• Hydrate and eat a protein-filled meal or snack a few hours before race time. Your body needs time to process the fuel you give it.

At the Race:

  • Arrive at the race with plenty of time to spare. Getting to the event an hour or more before the race will give you a chance to visit the registration table, get your race bib, use the bathroom, store your gear and get in a good stretch and warm up prior to race time.
  • Store your gear. Each race is different when it comes to how to store your personal effects, so arriving early is your best bet for secure storage of items like your cell phone, car keys, extra clothing layers, wallet and more. There is no gear check at GBMC’s 5K race, so it is best to leave as much as you can safely locked in your car or with a family member/friend.
  • Use the bathroom. As silly as it sounds, you would rather be safe than sorry. Use the bathroom before you head to the starting line to avoid discomfort during the race. 
  • Line up toward the back of the pack. For your first race, your goal should be to enjoy the feeling of running as you complete a 5K. Competitive runners will line up toward the front, intermediate runners will line up behind them and beginners or those who naturally have slower paces will line up toward the back of the group. If you start out and find the back of the pack is too slow for you, you can always safely pass others.

During the Race:
  • Pace yourself. It is easy to get caught up in the moment, especially in a competitive environment. Remember how you’ve trained and take on the course according to your own ability level.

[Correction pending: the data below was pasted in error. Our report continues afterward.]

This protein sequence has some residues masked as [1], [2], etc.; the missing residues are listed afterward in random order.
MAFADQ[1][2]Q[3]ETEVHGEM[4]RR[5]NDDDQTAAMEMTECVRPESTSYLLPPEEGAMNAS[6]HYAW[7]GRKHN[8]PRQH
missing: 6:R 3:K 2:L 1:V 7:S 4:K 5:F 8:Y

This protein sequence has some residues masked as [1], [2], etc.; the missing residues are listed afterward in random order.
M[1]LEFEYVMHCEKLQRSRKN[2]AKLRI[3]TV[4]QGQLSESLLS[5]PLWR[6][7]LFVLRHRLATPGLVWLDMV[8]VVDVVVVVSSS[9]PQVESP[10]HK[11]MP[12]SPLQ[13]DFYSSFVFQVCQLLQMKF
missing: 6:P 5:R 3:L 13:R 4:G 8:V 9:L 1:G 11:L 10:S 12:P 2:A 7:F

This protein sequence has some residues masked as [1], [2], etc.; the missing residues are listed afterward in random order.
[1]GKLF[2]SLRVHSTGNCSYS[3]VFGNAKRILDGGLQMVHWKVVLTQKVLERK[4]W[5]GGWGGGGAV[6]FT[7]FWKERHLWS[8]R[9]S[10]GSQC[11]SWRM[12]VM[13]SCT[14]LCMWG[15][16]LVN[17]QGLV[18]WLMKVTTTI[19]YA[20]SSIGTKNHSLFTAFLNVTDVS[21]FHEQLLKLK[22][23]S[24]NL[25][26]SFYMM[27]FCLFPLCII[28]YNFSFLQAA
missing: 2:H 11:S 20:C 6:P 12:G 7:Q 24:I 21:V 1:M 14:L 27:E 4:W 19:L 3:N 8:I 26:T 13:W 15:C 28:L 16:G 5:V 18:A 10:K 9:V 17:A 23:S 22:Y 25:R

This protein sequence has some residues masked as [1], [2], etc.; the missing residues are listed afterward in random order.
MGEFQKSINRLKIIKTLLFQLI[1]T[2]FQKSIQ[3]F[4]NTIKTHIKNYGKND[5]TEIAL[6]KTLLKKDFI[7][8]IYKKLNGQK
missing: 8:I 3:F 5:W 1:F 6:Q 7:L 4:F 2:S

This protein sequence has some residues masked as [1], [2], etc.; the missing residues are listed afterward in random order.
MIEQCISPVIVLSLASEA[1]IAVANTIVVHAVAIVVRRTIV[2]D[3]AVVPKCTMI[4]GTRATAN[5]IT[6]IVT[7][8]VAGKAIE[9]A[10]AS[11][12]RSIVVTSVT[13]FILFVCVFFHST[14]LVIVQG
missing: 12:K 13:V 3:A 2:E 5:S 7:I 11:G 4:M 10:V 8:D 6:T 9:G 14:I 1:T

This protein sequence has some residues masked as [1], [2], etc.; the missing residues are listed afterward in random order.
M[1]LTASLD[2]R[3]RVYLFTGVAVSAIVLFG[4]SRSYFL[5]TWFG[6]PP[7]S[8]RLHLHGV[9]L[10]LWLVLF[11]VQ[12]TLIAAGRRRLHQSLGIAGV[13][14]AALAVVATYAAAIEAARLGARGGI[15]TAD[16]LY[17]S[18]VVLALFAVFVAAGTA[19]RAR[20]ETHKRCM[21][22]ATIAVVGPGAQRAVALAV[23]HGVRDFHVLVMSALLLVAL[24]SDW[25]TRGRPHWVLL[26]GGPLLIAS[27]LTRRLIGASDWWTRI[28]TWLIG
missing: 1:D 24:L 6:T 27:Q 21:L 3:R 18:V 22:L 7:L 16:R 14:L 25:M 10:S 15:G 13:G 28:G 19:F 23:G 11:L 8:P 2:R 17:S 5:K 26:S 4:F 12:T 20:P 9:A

• Visit the hydration stations. Every race offers at least one hydration station, usually around the halfway point, and visiting it for a quick drink of water will help keep you hydrated for the second half of the race.
  • Be proud of yourself. Focus on how far you’ve come and all that you’re accomplishing as you run. A few months ago, you might not have been able to do this!

After the Race:
  • Cool your muscles down and lower your heart rate by walking. Many people immediately sit after a race, but your body needs a cool down in order to safely return to normal. Walking around at a slow pace for a few minutes will help.
  • Stretch everything. The same stretching you’ve been doing before and after your training runs applies here. While you may be on an adrenaline rush, stretching is important so that you aren’t sore in the days to come.
  • Get a drink of water. Rehydrating after a running event is important, as your sweat and normal evaporation will pull essential water from your body. Water, or an electrolyte-filled sports drink, is best.
  • Partake in the festivities! If your event offers a cookout, coffee, breakfast, photos or any other social element, take part in them! You’ve earned a celebration!

Thank you for participating in our training program!